More Creative U-turns


After the reading last week I witnessed myself wanting to do another reading right away and at the same time just perfectly fine with waiting for some time (maybe a month of two) to the next reading. Then the group of women I read with received an email from the organizer asking if we would like to read again that same week? I almost said I would, why not, keep practicing and keep sharing. Then I decided not to, I “thought” I needed to work and I thought it was a little soon to jump back in. Was this a creative U-turn? Maybe.

I think felt the need to re-read parts of the creative U-turn by Julia Cameron, she said:

Once we admit the need for help, the help arrives. The ego always wants to claim self-sufficiency. It would rather pose as a creative loner than ask for help. Ask anyway.


So, I asked for help and I did say I was open to the next time a reading presented itself, and within a few days we were asked to read again. I think I might have confused the universe and by saying no to the second reading I did a little u-turn that I am aware of, I’m not ignoring it, I am aware of what I’ve put out there, that I’ve asked for help and help arrived and I then turned it down.

Julia also says:

Faced with a creative U-turn, ask yourself, “Who can I ask for help about this U-turn?” Then start asking.

How do you face a creative U-turn? Are you facing a creative U-turn at the moment? How are you dealing with it?

How Julia Cameron suggests about blasting through blocks:

Remember, your artist is a creative child. it sulks, throws tantrums, hold grudges, harbors irrational fears. Like most children, it is afraid of the dark, the bogeyman, and any adventure that it’s safely scary. As your artist’s parent and guardian its big brother, warrior, and companion, it falls to you to convince your artist it is safe to come and (work) play.


It’s really is okay to come and work/play. I’m here to work and have fun with creativity! I have ideas swirling around and I also have a commitment to work on revisions on my manuscript, so I have to break down the day with goals. For an hour I’ll work on research for a blog, then start writing the blog, then another hour I’ll work on my manuscript, of course take a break between projects but not too much time, the ego will take over thinking “Oh, I’ve worked so hard in that hour that I can take a few hours off.” No, maybe ten minutes and then back to work – the manuscript is not going to edit itself.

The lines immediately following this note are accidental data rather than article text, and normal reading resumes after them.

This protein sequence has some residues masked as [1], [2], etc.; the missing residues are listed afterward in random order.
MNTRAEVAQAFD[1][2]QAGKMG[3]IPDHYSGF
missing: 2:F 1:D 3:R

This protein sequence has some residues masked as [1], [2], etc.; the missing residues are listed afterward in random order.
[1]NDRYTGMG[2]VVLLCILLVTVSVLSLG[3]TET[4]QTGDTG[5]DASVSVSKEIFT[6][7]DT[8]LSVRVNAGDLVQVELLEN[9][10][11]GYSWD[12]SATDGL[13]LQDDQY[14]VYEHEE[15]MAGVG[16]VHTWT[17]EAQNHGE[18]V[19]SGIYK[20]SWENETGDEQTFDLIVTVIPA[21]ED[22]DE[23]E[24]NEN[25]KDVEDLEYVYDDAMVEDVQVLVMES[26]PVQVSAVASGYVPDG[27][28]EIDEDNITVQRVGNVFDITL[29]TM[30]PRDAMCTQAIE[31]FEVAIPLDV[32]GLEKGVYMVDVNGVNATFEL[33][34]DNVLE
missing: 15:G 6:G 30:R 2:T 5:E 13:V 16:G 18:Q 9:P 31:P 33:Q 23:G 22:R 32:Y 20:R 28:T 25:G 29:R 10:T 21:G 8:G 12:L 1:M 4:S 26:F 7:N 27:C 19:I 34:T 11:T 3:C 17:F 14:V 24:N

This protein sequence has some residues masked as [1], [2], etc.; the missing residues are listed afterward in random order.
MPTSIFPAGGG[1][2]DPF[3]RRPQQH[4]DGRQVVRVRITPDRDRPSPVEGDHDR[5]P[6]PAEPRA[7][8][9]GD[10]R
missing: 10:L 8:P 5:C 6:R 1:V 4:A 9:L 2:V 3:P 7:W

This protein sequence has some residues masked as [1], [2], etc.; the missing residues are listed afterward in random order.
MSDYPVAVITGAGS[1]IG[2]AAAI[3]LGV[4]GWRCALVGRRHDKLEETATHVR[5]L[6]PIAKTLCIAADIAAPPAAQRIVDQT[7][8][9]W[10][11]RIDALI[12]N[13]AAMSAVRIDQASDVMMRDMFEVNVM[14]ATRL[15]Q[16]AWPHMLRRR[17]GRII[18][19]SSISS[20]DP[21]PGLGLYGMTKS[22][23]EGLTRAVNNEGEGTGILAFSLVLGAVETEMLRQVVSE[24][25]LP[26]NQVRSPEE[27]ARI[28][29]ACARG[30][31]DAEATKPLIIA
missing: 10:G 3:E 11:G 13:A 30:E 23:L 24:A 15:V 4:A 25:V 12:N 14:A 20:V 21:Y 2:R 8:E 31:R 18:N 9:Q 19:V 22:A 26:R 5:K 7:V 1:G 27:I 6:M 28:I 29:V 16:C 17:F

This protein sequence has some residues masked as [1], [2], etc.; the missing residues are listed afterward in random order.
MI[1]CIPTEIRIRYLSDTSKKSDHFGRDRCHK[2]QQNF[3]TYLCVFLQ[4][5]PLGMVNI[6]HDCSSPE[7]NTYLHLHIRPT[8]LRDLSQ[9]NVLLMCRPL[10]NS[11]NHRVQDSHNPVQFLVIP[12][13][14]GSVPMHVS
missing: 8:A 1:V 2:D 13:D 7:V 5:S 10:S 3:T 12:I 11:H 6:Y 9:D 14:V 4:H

I’ve done a lot of work with the Artist’s Way, and through meditation, reading and writing I’ve come to terms with my creative child and let her play when she wants to play and then when she wants to hide in the corner I push her out of her comfort zone and keep going, that’s where the good stuff is, in the fear, the unknown – it gets exciting and I want to learn more about myself, more about the story that is lingering around.

How are you pushing your creative child? How do you push through the creative blocks?

Until next time, keep on typing…



2 thoughts on “More Creative U-turns

  1. My creative child wants to push back sometimes, and I let it. I tell him it’s okay and that he doesn’t have to come out right now. In doing so, I am failing him by not letting him express himself. I think he can get scared about what’s out there and is afraid of getting hurt by people he admires. I need to tell him that he’s not going to be able to please everybody. There will be critics, even among people he loves.

    Liked by 1 person

    1. Thank you for sharing, you’re so right – the creative child needs a little nudge once and awhile. I recently received some feedback from a flash fiction submission and my creative child went running in the other direction. I had to tell her that it’s okay, it was our first time at flash fiction and maybe we stick with our short stories that we are comfortable with. She doesn’t know it, but I’m pretty sure we’ll try flash fiction again – haha!


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